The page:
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Gushing water begins Besthorpe wetland success

Saturday 28th January

Gushing water begins Besthorpe wetland success

Gushing water signalled the final stage of our half a million pound project to restore a major Trent-side nature reserve last week, as millions of litres were transferred from a specially-created lagoon, to a new area of reedbed and ponds - at Besthorpe Nature Reserve near Collingham, Newark.


‘Besthorpe’s Big Makeover’ was our largest ever single restoration project, creating vital new habitats for wildlife in this former quarry area. Months of hard work finally came to fruition as we turned on a ‘tap’ from the Trent.

Special event

At Friday’s (20 January) event, a special sluice gate, installed to control the flow of water between different areas of the nature reserve, was opened for the first time - allowing the water from the lagoon to flow through, and beginning the process of re-wetting the new habitat. In future, the sluice will allow Wildlife Trust to ensure that the reedbed areas, connected by a system of pools and ditches, have sufficient water to thrive.

The transfer of water came as a relief to everyone involved in the ambitious project, after a worrying period of dry weather. Thanks to much-needed rainfall before Christmas, we were granted permission to draw water from the River Trent into a special Buffer Lagoon. Following Friday's event, some of this water has now moved to fill a new network of ponds and reedbeds created on the site which was once the home of the county’s largest reedbed.

Watch a YouTube Video of the gushing water

New habitats

These new habitats will complement those already existing on the reserve, including areas of dry reedbed of high value for scarce moths, the wet woodland and the grassland and open water. The large wetland on the reserve, Mons Pool, has also been reshaped as part of the restoration works, to create islands for birds to breed safe from predatory foxes, to provide an improved sand martin bank, and to establish shallow wetlands to attract waders.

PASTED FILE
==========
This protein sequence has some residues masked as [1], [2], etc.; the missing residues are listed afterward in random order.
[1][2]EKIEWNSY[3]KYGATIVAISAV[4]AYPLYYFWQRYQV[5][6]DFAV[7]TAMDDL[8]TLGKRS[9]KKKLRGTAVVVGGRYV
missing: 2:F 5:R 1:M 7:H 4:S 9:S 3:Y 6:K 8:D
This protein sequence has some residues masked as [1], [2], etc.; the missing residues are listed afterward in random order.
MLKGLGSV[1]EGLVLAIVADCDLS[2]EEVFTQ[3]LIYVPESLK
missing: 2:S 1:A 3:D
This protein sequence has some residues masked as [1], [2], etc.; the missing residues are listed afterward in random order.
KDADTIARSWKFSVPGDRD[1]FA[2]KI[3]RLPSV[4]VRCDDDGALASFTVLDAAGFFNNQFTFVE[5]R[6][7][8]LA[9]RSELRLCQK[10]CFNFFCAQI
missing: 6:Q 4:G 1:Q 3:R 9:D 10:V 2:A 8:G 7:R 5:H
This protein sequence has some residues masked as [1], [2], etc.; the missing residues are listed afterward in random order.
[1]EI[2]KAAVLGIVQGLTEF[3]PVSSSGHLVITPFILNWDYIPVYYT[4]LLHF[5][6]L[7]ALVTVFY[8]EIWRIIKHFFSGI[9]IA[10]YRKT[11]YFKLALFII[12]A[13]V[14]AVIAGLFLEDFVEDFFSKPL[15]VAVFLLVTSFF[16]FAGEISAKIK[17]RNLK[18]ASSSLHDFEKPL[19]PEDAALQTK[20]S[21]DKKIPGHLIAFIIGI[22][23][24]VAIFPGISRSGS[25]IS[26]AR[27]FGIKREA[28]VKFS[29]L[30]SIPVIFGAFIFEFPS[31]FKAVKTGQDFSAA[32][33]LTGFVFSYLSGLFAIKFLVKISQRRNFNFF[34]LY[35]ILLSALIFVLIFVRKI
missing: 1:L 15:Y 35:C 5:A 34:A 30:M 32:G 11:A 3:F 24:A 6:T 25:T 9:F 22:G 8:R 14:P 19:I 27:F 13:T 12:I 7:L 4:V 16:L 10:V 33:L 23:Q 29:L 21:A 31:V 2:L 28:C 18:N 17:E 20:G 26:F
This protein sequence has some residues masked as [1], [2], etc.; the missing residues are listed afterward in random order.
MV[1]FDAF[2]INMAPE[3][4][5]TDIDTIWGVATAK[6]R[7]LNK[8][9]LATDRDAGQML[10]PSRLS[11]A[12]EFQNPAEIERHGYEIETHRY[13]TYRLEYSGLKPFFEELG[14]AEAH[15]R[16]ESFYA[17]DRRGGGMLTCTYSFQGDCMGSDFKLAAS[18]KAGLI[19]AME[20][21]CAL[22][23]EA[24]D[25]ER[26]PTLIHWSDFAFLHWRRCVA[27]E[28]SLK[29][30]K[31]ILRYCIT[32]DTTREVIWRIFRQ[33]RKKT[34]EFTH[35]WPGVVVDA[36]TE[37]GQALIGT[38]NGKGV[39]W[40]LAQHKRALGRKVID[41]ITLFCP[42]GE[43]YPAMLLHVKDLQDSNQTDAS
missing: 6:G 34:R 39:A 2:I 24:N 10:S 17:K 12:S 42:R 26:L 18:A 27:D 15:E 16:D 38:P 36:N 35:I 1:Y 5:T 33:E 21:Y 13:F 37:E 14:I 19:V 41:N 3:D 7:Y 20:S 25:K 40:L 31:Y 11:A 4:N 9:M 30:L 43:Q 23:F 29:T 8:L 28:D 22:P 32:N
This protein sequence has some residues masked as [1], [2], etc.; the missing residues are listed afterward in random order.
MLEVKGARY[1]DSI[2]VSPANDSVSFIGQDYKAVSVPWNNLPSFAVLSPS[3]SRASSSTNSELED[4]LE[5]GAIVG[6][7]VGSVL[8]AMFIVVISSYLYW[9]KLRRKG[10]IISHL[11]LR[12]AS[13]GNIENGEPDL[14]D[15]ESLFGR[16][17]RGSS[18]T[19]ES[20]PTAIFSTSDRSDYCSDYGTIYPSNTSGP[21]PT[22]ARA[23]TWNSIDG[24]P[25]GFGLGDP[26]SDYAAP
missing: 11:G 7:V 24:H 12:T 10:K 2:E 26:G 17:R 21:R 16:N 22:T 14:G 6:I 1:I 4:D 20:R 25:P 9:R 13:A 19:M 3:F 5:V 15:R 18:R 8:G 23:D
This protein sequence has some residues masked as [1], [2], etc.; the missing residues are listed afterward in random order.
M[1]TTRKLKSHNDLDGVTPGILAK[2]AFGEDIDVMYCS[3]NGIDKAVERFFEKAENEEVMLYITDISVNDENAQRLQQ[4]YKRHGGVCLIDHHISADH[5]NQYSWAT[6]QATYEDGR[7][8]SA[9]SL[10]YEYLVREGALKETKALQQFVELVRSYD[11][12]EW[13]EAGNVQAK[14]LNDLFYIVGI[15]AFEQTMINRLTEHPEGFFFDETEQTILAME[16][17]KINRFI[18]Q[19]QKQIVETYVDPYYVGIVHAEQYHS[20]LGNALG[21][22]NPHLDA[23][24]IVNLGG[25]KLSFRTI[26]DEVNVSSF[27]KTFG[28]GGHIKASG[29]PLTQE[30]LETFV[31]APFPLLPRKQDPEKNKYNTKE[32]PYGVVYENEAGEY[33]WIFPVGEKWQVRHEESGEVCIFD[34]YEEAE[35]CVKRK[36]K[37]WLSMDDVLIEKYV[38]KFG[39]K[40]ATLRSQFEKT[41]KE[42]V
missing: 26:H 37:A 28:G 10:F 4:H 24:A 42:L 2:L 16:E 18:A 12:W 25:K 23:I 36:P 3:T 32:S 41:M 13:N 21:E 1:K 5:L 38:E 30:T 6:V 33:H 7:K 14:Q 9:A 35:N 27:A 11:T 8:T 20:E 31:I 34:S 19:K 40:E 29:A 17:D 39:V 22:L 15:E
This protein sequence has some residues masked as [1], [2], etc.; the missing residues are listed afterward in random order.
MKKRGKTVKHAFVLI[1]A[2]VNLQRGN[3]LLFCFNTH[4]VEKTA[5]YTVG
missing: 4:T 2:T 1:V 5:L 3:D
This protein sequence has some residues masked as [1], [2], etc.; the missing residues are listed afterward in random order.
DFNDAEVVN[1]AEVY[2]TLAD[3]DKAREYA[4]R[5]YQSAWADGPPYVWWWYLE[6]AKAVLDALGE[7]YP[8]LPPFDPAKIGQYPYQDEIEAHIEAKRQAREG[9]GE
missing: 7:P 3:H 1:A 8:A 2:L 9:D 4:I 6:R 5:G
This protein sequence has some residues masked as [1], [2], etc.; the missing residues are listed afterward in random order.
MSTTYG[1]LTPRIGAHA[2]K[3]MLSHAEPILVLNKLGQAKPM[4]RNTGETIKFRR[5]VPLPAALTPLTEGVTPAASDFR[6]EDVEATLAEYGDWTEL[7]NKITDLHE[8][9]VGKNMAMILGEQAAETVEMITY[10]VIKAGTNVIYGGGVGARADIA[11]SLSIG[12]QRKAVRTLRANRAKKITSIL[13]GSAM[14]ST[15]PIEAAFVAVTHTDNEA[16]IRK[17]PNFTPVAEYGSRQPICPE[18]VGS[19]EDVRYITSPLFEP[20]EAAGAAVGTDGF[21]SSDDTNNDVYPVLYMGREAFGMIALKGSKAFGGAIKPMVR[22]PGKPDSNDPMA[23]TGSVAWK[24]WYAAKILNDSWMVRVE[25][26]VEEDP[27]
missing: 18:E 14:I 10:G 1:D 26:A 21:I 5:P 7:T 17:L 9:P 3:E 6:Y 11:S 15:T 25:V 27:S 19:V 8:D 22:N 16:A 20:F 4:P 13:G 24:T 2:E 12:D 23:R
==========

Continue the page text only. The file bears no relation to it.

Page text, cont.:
Speaking about the project, Head of Estate Management & Development Charles Langtree said:

“We worked tremendously hard last year to re-landscape the reserve and to create the new habitat areas and it was very worrying to have to wait so long to flood the areas to complete the job. Thankfully the reeds seem to have survived and we now look forward to them becoming well established in the spring. In time these reedbeds will become a sanctuary for a wide range of birds, and potentially for mammals such as the otter and we are really excited about how the reserve will develop in the years to come.”

Restored quarry

Besthorpe Nature Reserve, situated off Trent Lane, Besthorpe, covers almost 70 hectares alongside the River Trent between the villages of Collingham and Besthorpe. It was developed through the restoration of sand and gravel quarries and is now home to an array of wildlife. It forms part of a wider complex of wetland sites in the Trent Vale.

Generous support

The project has received generous support from a wide range of businesses, volunteers, clubs, local groups and individuals and forms a major contribution to the work of the Trent Vale Landscape Partnership, a £2.6m project supported by the Heritage Lottery Fund. Work on site has been funded by contributions from E.ON as well as Landfill Communities Fund grants from Biffaward, Lafarge Aggregates & Concrete UK and SITA Trust. 

Captured on camera: Pictured are local volunteer Andrew Hindmarsh, Sam Gorin (Besthorpe Parish Counci)l and David Cansfield Lafarge Aggregates

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